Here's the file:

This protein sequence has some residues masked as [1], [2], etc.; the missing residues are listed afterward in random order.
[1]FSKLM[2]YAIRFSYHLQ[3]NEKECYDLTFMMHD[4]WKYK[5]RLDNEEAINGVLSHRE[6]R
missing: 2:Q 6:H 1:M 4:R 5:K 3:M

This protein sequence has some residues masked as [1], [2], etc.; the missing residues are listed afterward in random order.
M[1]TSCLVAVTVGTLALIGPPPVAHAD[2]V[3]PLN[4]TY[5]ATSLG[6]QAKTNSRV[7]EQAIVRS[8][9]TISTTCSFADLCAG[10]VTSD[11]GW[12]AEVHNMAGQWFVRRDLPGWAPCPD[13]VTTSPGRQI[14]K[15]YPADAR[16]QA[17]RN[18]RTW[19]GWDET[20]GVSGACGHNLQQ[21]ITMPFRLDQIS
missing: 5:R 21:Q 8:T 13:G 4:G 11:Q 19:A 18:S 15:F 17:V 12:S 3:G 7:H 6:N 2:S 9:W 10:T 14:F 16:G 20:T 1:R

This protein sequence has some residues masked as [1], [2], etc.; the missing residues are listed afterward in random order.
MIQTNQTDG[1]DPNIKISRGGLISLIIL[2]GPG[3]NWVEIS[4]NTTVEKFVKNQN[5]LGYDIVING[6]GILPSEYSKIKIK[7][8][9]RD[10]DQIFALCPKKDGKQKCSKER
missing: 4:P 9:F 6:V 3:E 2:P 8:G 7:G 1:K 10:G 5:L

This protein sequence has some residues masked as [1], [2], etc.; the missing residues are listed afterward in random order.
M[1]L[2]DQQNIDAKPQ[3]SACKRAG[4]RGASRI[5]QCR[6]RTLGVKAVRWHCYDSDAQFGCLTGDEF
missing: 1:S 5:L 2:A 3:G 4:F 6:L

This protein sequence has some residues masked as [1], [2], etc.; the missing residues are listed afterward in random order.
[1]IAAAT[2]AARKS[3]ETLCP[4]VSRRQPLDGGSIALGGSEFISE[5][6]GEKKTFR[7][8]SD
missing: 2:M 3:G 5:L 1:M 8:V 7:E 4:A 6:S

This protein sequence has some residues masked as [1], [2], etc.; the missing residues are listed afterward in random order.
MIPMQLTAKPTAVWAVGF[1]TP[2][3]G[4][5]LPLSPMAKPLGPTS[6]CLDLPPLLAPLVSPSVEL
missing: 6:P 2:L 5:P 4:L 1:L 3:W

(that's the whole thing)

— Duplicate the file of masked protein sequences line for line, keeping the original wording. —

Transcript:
This protein sequence has some residues masked as [1], [2], etc.; the missing residues are listed afterward in random order.
[1]FSKLM[2]YAIRFSYHLQ[3]NEKECYDLTFMMHD[4]WKYK[5]RLDNEEAINGVLSHRE[6]R
missing: 2:Q 6:H 1:M 4:R 5:K 3:M

This protein sequence has some residues masked as [1], [2], etc.; the missing residues are listed afterward in random order.
M[1]TSCLVAVTVGTLALIGPPPVAHAD[2]V[3]PLN[4]TY[5]ATSLG[6]QAKTNSRV[7]EQAIVRS[8][9]TISTTCSFADLCAG[10]VTSD[11]GW[12]AEVHNMAGQWFVRRDLPGWAPCPD[13]VTTSPGRQI[14]K[15]YPADAR[16]QA[17]RN[18]RTW[19]GWDET[20]GVSGACGHNLQQ[21]ITMPFRLDQIS
missing: 5:R 21:Q 8:T 13:G 4:G 11:Q 19:A 18:S 15:F 17:V 12:S 3:G 7:H 6:N 2:S 9:W 10:T 14:F 16:G 20:T 1:R

This protein sequence has some residues masked as [1], [2], etc.; the missing residues are listed afterward in random order.
MIQTNQTDG[1]DPNIKISRGGLISLIIL[2]GPG[3]NWVEIS[4]NTTVEKFVKNQN[5]LGYDIVING[6]GILPSEYSKIKIK[7][8][9]RD[10]DQIFALCPKKDGKQKCSKER
missing: 4:P 9:F 6:V 3:E 2:P 8:G 7:G 1:K 10:G 5:L

This protein sequence has some residues masked as [1], [2], etc.; the missing residues are listed afterward in random order.
M[1]L[2]DQQNIDAKPQ[3]SACKRAG[4]RGASRI[5]QCR[6]RTLGVKAVRWHCYDSDAQFGCLTGDEF
missing: 1:S 5:L 2:A 3:G 4:F 6:L

This protein sequence has some residues masked as [1], [2], etc.; the missing residues are listed afterward in random order.
[1]IAAAT[2]AARKS[3]ETLCP[4]VSRRQPLDGGSIALGGSEFISE[5][6]GEKKTFR[7][8]SD
missing: 2:M 3:G 5:L 1:M 8:V 7:E 4:A 6:S

This protein sequence has some residues masked as [1], [2], etc.; the missing residues are listed afterward in random order.
MIPMQLTAKPTAVWAVGF[1]TP[2][3]G[4][5]LPLSPMAKPLGPTS[6]CLDLPPLLAPLVSPSVEL
missing: 6:P 2:L 5:P 4:L 1:L 3:W